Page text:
Abstract 13337: Heart-type Fatty Acid Binding Protein and High-Sensitivity Troponin T Are Myocardial Damage Markers That Could Predict Adverse Clinical Outcomes in Patients With Peripheral Artery Disease
Background: Despite many recent advances in endovascular therapy (EVT), peripheral artery disease (PAD) is an increasing health problem with high mortality. Heart-type fatty acid-binding protein (H-FABP) and high-sensitivity troponin T (hsTnT) are markers of ongoing myocardial damage and have been reported to be useful indicators for future cardiovascular events. However, it remains to be determined whether H-FABP and hsTnT can predict adverse clinical outcomes in patients with PAD.
Methods and Results: We enrolled 208 de novo PAD patients who underwent EVT. Serum H-FABP and hsTnT were measured in all patients before EVT. During the median follow up period of 694 days, there were 40 major adverse cardiovascular and cerebrovascular events (MACCEs) including all-cause deaths, and re-hospitalizations due to cardiovascular and cerebrovascular diseases and amputations. H-FABP and hsTnT were found to be higher in patients with critical limb ischemia (CLI) compared to those without this condition. Multivariate Cox proportional hazard regression analysis revealed that both H-FABP and hsTnT were independent predictors of MACCEs after adjustment for confounding factors. Kaplan-Meier analysis demonstrated that patients in the highest tertile according to H-FABP levels, as well as those in the highest hsTnT tertile, were at greatest risk for MACCEs. The net reclassification index was significantly improved by the addition of H-FABP as well as the addition of hsTnT to traditional risk factors.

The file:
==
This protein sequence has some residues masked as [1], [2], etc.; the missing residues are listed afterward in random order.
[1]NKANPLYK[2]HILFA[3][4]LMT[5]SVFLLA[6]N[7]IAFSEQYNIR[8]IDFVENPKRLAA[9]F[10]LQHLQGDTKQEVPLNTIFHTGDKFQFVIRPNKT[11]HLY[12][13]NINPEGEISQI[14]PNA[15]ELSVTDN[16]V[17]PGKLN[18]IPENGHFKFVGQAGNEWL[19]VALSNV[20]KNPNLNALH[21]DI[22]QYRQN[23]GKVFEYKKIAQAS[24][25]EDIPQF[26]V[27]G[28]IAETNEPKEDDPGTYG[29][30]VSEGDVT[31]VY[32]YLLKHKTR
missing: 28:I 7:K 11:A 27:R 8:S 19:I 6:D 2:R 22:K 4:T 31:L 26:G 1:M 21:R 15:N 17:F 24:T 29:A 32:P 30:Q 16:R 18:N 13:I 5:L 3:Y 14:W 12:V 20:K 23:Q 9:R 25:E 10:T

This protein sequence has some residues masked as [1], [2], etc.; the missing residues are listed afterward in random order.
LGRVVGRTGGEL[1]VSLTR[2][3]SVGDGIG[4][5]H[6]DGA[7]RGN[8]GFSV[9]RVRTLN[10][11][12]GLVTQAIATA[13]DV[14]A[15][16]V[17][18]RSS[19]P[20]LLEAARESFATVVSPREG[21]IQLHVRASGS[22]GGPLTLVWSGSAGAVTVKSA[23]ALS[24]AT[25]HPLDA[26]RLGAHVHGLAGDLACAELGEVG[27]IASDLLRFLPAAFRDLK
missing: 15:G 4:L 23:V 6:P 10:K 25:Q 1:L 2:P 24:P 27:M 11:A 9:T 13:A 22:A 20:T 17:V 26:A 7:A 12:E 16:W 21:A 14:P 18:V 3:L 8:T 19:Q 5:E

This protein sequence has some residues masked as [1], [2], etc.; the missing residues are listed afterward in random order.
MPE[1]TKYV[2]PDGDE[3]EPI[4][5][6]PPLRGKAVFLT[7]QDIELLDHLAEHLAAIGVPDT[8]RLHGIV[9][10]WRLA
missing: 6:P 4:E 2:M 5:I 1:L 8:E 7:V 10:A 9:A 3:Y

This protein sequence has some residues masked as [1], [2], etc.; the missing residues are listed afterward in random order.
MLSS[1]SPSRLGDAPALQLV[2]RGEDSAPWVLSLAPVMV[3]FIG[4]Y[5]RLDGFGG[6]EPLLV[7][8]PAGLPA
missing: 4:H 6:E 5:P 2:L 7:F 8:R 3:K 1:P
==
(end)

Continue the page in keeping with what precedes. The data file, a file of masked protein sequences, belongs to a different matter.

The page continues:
Conclusion: The myocardial damage markers H-FABP and hsTnT were increased in PAD patients with CLI and could predict MACCEs in PAD patients.
Author Disclosures: O. Yoichiro: None. T. Watanabe: None. H. Takahashi: None. A. Funayama: None. G. Yamaura: None. T. Arimoto: None. T. Shishido: None. T. Miyamoto: None. I. Kubota: None.
- © 2015 by American Heart Association, Inc.